Assembly: System.Web (in system.web.dll)
This class is used by the Roles and RolePrincipal classes to provide role-management services for an ASP.NET application using an authorization-manager store. You can use role management to specify different levels of authorization for your application. The authorization manager can be accessed using the Microsoft Management Console.
The AuthorizationStoreRoleProvider object works with both Windows authentication and forms authentication modes.
You can configure the AuthorizationStoreRoleProvider object to use either a local XML file or an Active Directory or Active Directory Application Mode (ADAM) server. When using a local file, the connection string should look like the following example.
msxml://<path to xml file>
If the local file is stored in the directory tree of an ASP.NET Web application, you can use the tilde ("~") character to indicate the root directory. For example, to indicate that the local file is stored in the Web application's data directory, you would use a connection string similar to the following example.
Storing an XML data file in the Web application directory is a potential security threat. By default, IIS will serve XML data files to the Web. To improve security when using a local data file in an ASP.NET application, you should store the data file in the
If you are using an Active Directory or ADAM server for the policy store, your connection string should be similar to the following example.
The exceptions listed in the documentation for AuthorizationStoreRoleProvider object methods are the exceptions that are raised by the AuthorizationStoreRoleProvider object. Since the provider relies on the underlying Authentication Manager runtime, a COMException exception may be thrown whenever the AuthorizationStoreRoleProvider object forwards a method call to the Authentication Manager runtime.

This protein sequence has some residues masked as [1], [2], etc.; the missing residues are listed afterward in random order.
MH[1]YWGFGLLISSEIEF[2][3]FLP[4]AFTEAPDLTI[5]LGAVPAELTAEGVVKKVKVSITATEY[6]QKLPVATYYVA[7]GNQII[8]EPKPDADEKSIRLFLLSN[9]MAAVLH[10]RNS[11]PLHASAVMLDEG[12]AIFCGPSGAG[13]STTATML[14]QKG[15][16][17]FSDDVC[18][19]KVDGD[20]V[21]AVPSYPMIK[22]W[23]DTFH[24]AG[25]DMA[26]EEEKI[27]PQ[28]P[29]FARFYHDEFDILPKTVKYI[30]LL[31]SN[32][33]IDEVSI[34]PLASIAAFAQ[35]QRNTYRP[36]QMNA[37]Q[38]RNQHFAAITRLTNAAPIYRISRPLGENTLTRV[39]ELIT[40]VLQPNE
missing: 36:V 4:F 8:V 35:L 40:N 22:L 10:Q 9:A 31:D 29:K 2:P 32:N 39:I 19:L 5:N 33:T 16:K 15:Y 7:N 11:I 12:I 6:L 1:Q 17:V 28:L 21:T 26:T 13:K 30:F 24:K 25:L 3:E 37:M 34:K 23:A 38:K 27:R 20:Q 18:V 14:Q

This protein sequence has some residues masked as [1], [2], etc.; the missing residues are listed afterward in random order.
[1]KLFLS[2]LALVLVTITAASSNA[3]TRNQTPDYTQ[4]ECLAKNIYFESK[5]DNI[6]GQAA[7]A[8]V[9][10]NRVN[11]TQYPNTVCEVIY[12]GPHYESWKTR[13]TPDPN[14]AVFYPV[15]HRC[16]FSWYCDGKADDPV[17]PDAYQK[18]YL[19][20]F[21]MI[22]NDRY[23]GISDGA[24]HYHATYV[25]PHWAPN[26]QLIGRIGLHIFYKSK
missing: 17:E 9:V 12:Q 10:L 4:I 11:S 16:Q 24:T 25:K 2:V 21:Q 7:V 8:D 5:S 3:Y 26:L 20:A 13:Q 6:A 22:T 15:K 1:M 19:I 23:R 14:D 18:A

The AuthorizationStoreRoleProvider object has the following requirements for running in partial-trust environments:
When using a file-based policy store in an ASP.NET application, the file I/O permissions granted by the current trust level determine whether read and write actions are allowed by the provider. The ASP.NET application must have read permission on the file to read data from the policy store, and must have write permission to save new information or update existing information in the policy store. The default Medium-trust policy file gives an ASP.NET application read/write permissions in its application directory. The default Low-trust policy file only gives an ASP.NET application read permission in its application directory. In addition, the process identity under which the ASP.NET application runs must have file-system permissions to read and/or write the policy file.
When using an Active Directory or ADAM server, the ASP.NET application needs unmanaged-code permission because the internal AuthorizationStoreRoleProvider object code uses COM interop.
When using the AuthorizationStoreRoleProvider object outside of ASP.NET, the calling code needs unmanaged-code permission.
The following code example shows a Web.config file set to use the AuthorizationStoreRoleProvider for role management.
<configuration> <connectionStrings> <add name="AuthorizationServices" connectionString="msxml://~\App_Data\SampleStore.xml" /> </connectionStrings> <system.web> <authentication mode="Windows" /> <identity impersonate="true" /> <roleManager defaultProvider="AuthorizationStoreRoleProvider" enabled="true" cacheRolesInCookie="true" cookieName=".ASPROLES" cookieTimeout="30" cookiePath="/" cookieRequireSSL="false" cookieSlidingExpiration="true" cookieProtection="All" > <providers> <clear /> <add name="AuthorizationStoreRoleProvider" type="System.Web.Security.AuthorizationStoreRoleProvider" connectionStringName="AuthorizationServices" applicationName="SampleApplication" cacheRefreshInterval="60" scopeName="" /> </providers> </roleManager> </system.web> </configuration>